Some side effects include:

  • sleepiness or fatigue
  • reduced white blood cell count
  • depression and anxiety
  • tremors
  • speech problems
  • vertigo, dry mouth
  • indigestion, nausea, and vomiting
  • diarrhea
  • changes in mood

Neurontin facts

How does it work?This medication blocks neurotransmitters and interrupts signals from the brain.
How do you take it?It’s taken as a tablet or capsule by mouth.
How often?Doses can be adjusted over time to help minimize side effects. In most cases, it can be taken up to three times per day.

Phenol is reserved for extreme cases of spasticity in those without control of their lower limbs, bowel, or bladder.

Once injected, the drug permanently blocks nerve function.

Phenol facts

How does it work?Phenol impairs the conduction of nerves and is used in cases of severe spasticity where other options have failed. It destroys nerve conduction permanently.
How do you take it?It’s injected into the intrathecal space within the spinal column.
How often?The effect is permanent and requires only one injection.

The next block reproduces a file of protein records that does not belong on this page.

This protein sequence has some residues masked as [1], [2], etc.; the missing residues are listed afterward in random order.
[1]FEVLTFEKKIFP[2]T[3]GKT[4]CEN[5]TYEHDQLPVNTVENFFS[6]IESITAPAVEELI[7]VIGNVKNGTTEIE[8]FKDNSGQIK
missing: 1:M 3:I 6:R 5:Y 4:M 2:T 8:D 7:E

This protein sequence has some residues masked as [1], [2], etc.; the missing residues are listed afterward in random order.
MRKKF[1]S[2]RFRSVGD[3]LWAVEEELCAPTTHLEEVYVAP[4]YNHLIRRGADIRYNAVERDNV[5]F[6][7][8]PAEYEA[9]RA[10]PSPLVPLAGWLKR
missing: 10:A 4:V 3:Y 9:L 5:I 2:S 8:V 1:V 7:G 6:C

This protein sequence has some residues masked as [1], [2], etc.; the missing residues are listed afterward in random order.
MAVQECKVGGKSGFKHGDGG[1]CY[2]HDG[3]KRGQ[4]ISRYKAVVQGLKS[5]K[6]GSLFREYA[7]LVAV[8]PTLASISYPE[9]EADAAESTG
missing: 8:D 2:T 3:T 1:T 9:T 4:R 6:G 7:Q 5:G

This medication may cause less muscle weakness than others used to treat spasticity, though it can still cause low blood pressure, nausea or vomiting, fever or chills, unusual tiredness, nervousness, and painful urination.

It is also used to treat spasticity caused by other diseases, including amyotrophic lateral sclerosis (ALS), spastic diplegia back pain, fibromyalgia, or injuries to the spine or central nervous system. It is also sometimes prescribed off-label as a sleep aid and for migraine or seizures.

Zanaflex facts

How does it work?It works by slowing action in the brain and nervous system to allow the muscles to relax.
How do you take it?It’s taken as a tablet or capsule either with or without food.
How often?The dosage is either two or three times per day.